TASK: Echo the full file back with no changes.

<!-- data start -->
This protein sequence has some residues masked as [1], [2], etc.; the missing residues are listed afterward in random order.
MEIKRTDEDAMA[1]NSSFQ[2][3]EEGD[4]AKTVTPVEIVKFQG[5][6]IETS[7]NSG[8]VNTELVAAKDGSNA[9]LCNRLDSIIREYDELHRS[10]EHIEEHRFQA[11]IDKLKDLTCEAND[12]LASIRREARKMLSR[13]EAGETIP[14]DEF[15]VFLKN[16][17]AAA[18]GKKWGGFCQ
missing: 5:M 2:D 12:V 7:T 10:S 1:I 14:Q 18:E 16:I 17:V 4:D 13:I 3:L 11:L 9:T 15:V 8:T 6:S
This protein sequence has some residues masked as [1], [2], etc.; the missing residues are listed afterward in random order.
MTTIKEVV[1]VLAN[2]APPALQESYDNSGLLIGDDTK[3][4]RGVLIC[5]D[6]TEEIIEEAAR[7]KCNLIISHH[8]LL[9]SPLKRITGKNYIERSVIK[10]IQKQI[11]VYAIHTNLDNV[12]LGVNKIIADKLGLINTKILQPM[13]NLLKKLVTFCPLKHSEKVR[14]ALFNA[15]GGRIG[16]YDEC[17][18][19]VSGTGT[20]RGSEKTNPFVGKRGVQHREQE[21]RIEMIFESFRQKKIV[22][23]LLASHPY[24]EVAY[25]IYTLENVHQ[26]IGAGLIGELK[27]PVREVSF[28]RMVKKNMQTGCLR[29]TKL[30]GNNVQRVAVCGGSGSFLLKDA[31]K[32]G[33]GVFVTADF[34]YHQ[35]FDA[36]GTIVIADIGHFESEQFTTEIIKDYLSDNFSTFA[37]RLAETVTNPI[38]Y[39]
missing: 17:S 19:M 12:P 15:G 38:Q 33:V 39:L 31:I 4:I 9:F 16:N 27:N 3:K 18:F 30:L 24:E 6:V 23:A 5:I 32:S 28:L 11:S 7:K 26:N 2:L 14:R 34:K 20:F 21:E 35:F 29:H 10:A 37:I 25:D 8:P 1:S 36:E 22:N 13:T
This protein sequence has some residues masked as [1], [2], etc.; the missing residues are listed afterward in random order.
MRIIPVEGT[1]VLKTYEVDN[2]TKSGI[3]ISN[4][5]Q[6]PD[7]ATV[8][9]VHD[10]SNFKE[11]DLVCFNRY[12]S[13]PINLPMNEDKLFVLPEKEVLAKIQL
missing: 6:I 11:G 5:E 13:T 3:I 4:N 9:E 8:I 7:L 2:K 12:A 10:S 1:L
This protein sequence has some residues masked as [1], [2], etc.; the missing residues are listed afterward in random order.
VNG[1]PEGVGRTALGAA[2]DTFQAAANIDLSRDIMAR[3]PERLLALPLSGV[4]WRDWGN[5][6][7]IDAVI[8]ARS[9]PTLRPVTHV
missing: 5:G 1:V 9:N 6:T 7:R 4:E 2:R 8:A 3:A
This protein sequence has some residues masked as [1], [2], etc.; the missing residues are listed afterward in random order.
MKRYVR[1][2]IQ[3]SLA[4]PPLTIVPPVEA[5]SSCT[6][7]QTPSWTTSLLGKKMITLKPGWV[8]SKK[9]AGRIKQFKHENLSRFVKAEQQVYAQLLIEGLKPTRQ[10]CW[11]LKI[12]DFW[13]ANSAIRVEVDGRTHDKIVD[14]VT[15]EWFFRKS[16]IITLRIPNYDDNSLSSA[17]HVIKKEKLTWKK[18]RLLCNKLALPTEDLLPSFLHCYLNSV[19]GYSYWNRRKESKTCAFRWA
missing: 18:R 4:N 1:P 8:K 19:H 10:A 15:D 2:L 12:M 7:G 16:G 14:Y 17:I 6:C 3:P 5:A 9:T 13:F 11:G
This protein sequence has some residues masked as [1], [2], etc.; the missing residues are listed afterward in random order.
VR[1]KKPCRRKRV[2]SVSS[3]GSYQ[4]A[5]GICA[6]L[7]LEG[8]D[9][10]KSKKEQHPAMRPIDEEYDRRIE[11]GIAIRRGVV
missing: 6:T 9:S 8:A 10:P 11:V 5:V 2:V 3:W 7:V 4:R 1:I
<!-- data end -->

This protein sequence has some residues masked as [1], [2], etc.; the missing residues are listed afterward in random order.
MEIKRTDEDAMA[1]NSSFQ[2][3]EEGD[4]AKTVTPVEIVKFQG[5][6]IETS[7]NSG[8]VNTELVAAKDGSNA[9]LCNRLDSIIREYDELHRS[10]EHIEEHRFQA[11]IDKLKDLTCEAND[12]LASIRREARKMLSR[13]EAGETIP[14]DEF[15]VFLKN[16][17]AAA[18]GKKWGGFCQ
missing: 5:M 2:D 12:V 7:T 10:S 1:I 14:Q 18:E 16:I 17:V 4:D 13:I 3:L 11:L 9:T 15:V 8:T 6:S
This protein sequence has some residues masked as [1], [2], etc.; the missing residues are listed afterward in random order.
MTTIKEVV[1]VLAN[2]APPALQESYDNSGLLIGDDTK[3][4]RGVLIC[5]D[6]TEEIIEEAAR[7]KCNLIISHH[8]LL[9]SPLKRITGKNYIERSVIK[10]IQKQI[11]VYAIHTNLDNV[12]LGVNKIIADKLGLINTKILQPM[13]NLLKKLVTFCPLKHSEKVR[14]ALFNA[15]GGRIG[16]YDEC[17][18][19]VSGTGT[20]RGSEKTNPFVGKRGVQHREQE[21]RIEMIFESFRQKKIV[22][23]LLASHPY[24]EVAY[25]IYTLENVHQ[26]IGAGLIGELK[27]PVREVSF[28]RMVKKNMQTGCLR[29]TKL[30]GNNVQRVAVCGGSGSFLLKDA[31]K[32]G[33]GVFVTADF[34]YHQ[35]FDA[36]GTIVIADIGHFESEQFTTEIIKDYLSDNFSTFA[37]RLAETVTNPI[38]Y[39]
missing: 17:S 19:M 12:P 15:G 38:Q 33:V 39:L 31:I 4:I 9:F 16:N 27:N 3:K 18:F 30:L 24:E 6:V 23:A 5:I 32:S 28:L 11:S 7:K 26:N 2:L 14:R 34:K 20:F 21:E 35:F 29:H 10:A 37:I 25:D 8:P 1:S 36:E 22:N 13:T
This protein sequence has some residues masked as [1], [2], etc.; the missing residues are listed afterward in random order.
MRIIPVEGT[1]VLKTYEVDN[2]TKSGI[3]ISN[4][5]Q[6]PD[7]ATV[8][9]VHD[10]SNFKE[11]DLVCFNRY[12]S[13]PINLPMNEDKLFVLPEKEVLAKIQL
missing: 6:I 11:G 5:E 13:T 3:I 4:N 9:E 8:I 7:L 2:K 12:A 10:S 1:L
This protein sequence has some residues masked as [1], [2], etc.; the missing residues are listed afterward in random order.
VNG[1]PEGVGRTALGAA[2]DTFQAAANIDLSRDIMAR[3]PERLLALPLSGV[4]WRDWGN[5][6][7]IDAVI[8]ARS[9]PTLRPVTHV
missing: 5:G 1:V 9:N 6:T 7:R 4:E 2:R 8:A 3:A
This protein sequence has some residues masked as [1], [2], etc.; the missing residues are listed afterward in random order.
MKRYVR[1][2]IQ[3]SLA[4]PPLTIVPPVEA[5]SSCT[6][7]QTPSWTTSLLGKKMITLKPGWV[8]SKK[9]AGRIKQFKHENLSRFVKAEQQVYAQLLIEGLKPTRQ[10]CW[11]LKI[12]DFW[13]ANSAIRVEVDGRTHDKIVD[14]VT[15]EWFFRKS[16]IITLRIPNYDDNSLSSA[17]HVIKKEKLTWKK[18]RLLCNKLALPTEDLLPSFLHCYLNSV[19]GYSYWNRRKESKTCAFRWA
missing: 18:R 4:N 1:P 8:K 19:H 10:A 15:D 2:L 12:M 7:G 16:G 14:Y 17:I 6:C 3:P 5:A 9:T 13:F 11:G
This protein sequence has some residues masked as [1], [2], etc.; the missing residues are listed afterward in random order.
VR[1]KKPCRRKRV[2]SVSS[3]GSYQ[4]A[5]GICA[6]L[7]LEG[8]D[9][10]KSKKEQHPAMRPIDEEYDRRIE[11]GIAIRRGVV
missing: 6:T 9:S 8:A 10:P 11:V 5:V 2:V 3:W 7:V 4:R 1:I